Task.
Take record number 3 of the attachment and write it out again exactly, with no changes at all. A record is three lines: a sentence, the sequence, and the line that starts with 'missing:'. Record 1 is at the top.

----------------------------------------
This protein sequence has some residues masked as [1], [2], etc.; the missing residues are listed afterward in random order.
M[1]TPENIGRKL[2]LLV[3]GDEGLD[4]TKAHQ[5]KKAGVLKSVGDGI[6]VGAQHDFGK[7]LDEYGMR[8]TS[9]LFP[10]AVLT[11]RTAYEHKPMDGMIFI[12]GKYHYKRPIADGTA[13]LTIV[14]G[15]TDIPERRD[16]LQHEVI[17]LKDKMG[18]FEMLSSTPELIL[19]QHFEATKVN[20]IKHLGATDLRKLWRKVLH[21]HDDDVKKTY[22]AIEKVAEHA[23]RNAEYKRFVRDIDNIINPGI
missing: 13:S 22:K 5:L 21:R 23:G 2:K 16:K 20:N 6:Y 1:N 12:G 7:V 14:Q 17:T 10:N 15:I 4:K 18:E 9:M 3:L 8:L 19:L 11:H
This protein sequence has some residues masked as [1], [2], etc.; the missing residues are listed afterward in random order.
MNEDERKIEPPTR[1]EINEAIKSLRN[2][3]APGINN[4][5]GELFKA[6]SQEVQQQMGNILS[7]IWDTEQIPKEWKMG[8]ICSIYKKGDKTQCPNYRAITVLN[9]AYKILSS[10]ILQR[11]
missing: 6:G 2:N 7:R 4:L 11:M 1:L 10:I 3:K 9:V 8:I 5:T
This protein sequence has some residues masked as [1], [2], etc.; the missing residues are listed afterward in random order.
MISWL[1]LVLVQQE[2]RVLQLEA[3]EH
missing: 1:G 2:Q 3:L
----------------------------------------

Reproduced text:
This protein sequence has some residues masked as [1], [2], etc.; the missing residues are listed afterward in random order.
MISWL[1]LVLVQQE[2]RVLQLEA[3]EH
missing: 1:G 2:Q 3:L